Run like a Girl: Women Presidential Candidates throughout History

March 21, 2016

It’s no secret that in the United States, women face barriers to leadership — especially in the political realm. Women represent only 19 percent of Congress, 24 percent of state legislatures, and 12 percent of governors (and I’m sure you know that we have never had a woman president — of the country, at least.)

But that doesn’t mean women haven’t tried. Women have been running for president of the United States since 1872 — before women even had the right to vote. And this year, two high-profile women entered the race. Here are some of the women who have tried to crack the ultimate glass ceiling.

1. Victoria Woodhull

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Photo via EraserGirl (Matthew Brady)/Wikimedia Commons

In 1872, Victoria Woodhull became the first woman to run for president. She ran with the Equal Rights Party, and her running mate was Frederick Douglass. A controversial figure at the time, she supported issues we take for granted today like an eight-hour workday and many social welfare programs.

NEW! AAUW Research: Why Do Men Still Outnumber Women in Leadership?

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2. Gracie Allen

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Photo via By Duell, Sloan & Pearce Public Domain/Wikimedia Commons

Remember back in 2007 when Stephen Colbert filed to run for president in his home state of South Carolina? It turns out he was not the first comedian to come up with that idea. In 1940, comedian Gracie Allen (of the comedy duo Burns and Allen) ran for president on the “Surprise Party” ticket as a publicity stunt. She used her zany style of humor to make fun of the political process.

Gracie Allen: George, I’ll let you in on a secret. I’m running for president.
George Burns: You’re running for president? Gracie, how long has this been going on?
Allen: For 150 years. George Washington started it.
Burns: But in the entire history of the United States, there’s never been a woman president.
Allen: Yeah isn’t that exciting? I’ll be the first one.

In a time of depression and looming war, Allen provided levity and received several thousand write-in votes.

3. Margaret Chase Smith

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Photo via U.S. Senate Historical Office/Wikimedia Commons

In 1964, Margaret Chase Smith became the first woman presidential candidate for a major party. As the first woman elected to both the House and the Senate, she said that she received many letters encouraging her to run. However, she was not encouraged by the party establishment. At her campaign announcement in front of the National Women’s Press Club, you can hear the audience laugh as she describes one of the reasons she was told not to run: “It is contended that as a woman, I would not have the physical stamina and strength to run. And that I should not take that much out of me for what might even conceivably be a good cause, even if a losing cause.”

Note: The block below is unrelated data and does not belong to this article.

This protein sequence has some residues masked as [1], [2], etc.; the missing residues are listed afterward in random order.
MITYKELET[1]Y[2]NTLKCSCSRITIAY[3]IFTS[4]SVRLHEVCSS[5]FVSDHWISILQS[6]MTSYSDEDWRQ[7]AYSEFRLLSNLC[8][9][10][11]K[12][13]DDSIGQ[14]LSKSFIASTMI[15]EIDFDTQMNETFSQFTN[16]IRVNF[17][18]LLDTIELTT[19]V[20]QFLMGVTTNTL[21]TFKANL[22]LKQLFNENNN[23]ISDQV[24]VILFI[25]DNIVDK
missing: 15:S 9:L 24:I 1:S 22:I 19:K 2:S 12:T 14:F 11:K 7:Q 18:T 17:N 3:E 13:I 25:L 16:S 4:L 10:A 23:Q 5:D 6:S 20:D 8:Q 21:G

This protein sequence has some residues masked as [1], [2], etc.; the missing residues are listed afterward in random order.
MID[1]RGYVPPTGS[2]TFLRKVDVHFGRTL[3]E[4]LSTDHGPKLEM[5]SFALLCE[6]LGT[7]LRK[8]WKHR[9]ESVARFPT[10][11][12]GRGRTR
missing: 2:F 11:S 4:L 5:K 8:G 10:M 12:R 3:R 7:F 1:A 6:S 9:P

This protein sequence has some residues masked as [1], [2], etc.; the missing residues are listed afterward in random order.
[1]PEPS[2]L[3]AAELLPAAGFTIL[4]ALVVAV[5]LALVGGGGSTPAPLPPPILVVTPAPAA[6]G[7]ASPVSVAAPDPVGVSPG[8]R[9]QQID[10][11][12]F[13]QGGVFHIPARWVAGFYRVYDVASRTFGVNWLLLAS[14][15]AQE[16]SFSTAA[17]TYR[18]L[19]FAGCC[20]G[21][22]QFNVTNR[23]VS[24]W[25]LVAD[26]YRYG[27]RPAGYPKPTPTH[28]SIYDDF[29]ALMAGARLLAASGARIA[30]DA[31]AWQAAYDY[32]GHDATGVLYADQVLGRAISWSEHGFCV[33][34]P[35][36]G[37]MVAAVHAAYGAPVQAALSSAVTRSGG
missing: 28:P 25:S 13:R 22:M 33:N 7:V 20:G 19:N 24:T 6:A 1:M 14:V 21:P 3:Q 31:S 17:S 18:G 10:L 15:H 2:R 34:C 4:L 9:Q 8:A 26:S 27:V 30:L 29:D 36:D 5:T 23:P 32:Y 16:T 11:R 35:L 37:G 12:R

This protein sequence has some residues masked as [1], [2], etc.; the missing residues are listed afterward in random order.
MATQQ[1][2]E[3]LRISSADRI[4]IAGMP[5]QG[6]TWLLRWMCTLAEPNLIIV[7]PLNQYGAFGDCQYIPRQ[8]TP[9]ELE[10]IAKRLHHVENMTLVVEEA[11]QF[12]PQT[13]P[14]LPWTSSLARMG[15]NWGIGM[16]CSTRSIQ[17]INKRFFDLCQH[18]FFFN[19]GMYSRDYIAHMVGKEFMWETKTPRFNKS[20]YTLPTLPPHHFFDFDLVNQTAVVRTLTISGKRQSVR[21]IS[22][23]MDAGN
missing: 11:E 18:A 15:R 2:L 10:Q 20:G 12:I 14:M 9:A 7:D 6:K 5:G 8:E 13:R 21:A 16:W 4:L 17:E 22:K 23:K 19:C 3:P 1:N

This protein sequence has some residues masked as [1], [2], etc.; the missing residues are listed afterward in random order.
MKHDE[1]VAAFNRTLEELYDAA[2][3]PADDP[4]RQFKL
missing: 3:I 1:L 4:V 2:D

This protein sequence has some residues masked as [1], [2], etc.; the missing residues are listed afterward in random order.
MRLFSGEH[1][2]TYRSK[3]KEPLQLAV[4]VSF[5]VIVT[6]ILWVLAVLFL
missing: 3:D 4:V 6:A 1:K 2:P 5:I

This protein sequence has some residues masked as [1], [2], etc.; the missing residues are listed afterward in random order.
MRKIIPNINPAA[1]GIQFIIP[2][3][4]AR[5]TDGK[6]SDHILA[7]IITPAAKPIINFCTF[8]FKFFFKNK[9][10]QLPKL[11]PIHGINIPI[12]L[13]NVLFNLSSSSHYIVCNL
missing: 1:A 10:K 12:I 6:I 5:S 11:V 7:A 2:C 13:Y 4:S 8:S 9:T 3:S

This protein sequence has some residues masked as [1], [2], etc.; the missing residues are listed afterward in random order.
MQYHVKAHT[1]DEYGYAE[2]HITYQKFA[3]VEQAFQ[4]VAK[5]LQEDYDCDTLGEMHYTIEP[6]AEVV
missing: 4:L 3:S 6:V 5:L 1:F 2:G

Like this post? Stay tuned for more! We’re featuring a story about women running for president in the upcoming Spring 2016 issue of Outlook magazine.

4. Shirley Chisholm

Shirley Chisholm poster

Photo via Library of Congress

Unbought and Unbossedwas the slogan for Shirley Chisholm’s run for the presidency in 1972. Black women have long been an integral yet unsung part of the political process. Chisholm was a pioneer as the first African American woman elected to Congress and the first woman of color and first major-party black candidate to run for president.

5. Carol Moseley Braun

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Photo via US Gov. Scanlan/Wikimedia Commons

Following in Chisholm’s footsteps, in 2000 Braun became the first African American woman U.S. senator to run for president. Braun’s candidacy was often questioned, but she always responded that her record was as strong as those of her fellow candidates.

By running for the highest office in the country, these women have set the stage for many more women to follow. At AAUW, we are encouraging the next generation of Victorias, Gracies, Margarets, Shirleys, and Carols to step up and lead.


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